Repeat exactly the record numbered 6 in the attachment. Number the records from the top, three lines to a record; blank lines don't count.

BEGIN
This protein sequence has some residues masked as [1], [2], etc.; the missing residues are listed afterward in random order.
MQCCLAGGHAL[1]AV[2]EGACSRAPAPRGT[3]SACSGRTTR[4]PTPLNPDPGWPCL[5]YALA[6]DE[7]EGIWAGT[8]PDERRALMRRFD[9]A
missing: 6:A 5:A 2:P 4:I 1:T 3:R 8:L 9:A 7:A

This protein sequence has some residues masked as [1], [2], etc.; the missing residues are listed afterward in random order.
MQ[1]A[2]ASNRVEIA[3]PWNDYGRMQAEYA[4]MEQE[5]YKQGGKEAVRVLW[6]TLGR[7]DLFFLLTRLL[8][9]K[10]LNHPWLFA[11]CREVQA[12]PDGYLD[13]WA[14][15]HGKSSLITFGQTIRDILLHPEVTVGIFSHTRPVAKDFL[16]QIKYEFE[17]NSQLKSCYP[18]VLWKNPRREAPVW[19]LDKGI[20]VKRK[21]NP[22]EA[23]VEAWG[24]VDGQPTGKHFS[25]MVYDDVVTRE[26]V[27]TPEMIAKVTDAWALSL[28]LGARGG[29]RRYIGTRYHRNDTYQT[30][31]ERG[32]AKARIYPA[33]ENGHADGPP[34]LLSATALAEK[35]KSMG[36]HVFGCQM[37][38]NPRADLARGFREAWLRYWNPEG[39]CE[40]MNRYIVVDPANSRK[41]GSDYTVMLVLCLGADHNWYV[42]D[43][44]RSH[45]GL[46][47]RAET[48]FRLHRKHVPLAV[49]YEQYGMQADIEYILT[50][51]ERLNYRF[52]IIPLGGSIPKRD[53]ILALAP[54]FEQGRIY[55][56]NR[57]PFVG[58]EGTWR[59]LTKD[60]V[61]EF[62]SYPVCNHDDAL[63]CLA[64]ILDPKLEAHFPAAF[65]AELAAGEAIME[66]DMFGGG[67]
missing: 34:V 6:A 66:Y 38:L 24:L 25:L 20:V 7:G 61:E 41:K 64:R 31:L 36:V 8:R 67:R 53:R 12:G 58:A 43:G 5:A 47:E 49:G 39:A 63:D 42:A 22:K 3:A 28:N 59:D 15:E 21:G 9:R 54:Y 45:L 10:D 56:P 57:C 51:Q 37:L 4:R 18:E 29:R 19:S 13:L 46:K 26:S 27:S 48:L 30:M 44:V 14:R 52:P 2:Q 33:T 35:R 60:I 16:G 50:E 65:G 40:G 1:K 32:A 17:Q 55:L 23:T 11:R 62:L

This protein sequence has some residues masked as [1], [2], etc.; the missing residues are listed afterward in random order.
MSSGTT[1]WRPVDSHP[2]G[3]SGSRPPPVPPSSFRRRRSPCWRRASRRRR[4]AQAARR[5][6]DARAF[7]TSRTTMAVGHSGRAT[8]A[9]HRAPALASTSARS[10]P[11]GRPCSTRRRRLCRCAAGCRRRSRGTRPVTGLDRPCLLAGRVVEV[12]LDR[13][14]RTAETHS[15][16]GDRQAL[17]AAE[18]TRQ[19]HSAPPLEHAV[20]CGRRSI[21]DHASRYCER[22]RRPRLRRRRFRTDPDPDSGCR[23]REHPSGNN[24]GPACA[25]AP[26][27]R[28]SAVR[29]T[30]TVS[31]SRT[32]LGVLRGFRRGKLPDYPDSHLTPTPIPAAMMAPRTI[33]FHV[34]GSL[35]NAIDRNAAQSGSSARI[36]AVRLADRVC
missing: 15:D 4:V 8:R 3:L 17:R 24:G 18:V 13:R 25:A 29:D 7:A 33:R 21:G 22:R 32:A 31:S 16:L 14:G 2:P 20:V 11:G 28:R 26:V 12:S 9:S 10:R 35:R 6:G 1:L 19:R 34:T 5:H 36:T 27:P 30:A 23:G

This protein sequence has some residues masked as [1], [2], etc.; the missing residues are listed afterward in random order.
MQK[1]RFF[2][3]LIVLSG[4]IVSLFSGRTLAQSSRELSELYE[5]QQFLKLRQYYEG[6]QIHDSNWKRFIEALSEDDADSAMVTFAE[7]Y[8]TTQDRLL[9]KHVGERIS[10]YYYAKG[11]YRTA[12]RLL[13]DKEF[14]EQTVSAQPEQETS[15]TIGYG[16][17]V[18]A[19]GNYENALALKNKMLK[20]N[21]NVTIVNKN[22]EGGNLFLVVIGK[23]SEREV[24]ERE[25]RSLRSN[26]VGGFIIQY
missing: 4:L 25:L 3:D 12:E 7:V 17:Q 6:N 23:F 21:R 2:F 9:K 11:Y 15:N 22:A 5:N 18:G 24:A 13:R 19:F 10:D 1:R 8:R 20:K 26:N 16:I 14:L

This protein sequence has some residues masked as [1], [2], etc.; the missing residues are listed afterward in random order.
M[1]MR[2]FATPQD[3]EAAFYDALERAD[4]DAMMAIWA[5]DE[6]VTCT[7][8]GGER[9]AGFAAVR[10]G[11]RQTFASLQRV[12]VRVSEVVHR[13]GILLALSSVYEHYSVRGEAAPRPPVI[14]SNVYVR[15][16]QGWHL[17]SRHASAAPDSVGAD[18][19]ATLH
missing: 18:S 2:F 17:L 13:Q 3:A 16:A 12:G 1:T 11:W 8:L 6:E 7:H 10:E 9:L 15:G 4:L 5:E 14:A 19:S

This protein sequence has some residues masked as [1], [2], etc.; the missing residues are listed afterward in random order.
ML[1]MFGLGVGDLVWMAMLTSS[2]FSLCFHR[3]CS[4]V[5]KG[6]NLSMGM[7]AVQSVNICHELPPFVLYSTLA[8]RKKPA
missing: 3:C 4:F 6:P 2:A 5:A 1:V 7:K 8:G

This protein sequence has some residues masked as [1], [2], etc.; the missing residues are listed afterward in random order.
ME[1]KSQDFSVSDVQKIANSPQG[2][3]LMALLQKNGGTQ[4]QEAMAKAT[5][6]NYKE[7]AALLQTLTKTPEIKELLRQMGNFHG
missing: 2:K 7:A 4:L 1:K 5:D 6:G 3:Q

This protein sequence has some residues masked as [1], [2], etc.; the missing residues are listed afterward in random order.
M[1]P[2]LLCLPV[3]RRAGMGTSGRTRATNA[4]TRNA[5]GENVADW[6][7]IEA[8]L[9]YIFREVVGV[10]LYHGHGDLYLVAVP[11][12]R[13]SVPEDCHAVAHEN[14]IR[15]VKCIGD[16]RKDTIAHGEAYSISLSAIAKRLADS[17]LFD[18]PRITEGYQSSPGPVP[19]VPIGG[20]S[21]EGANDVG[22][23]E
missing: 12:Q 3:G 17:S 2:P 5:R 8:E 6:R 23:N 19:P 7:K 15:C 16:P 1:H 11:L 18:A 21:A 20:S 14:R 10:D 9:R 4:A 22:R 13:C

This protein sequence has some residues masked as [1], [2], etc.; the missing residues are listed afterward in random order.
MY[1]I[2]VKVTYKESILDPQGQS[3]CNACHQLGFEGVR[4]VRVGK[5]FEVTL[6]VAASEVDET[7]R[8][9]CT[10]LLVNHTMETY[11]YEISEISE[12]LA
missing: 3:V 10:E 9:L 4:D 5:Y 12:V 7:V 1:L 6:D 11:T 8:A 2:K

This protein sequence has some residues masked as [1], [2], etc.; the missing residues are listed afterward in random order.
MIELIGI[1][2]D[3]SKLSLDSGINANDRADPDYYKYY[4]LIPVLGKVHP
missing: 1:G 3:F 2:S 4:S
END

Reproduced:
This protein sequence has some residues masked as [1], [2], etc.; the missing residues are listed afterward in random order.
ML[1]MFGLGVGDLVWMAMLTSS[2]FSLCFHR[3]CS[4]V[5]KG[6]NLSMGM[7]AVQSVNICHELPPFVLYSTLA[8]RKKPA
missing: 3:C 4:F 6:P 2:A 5:A 1:V 7:K 8:G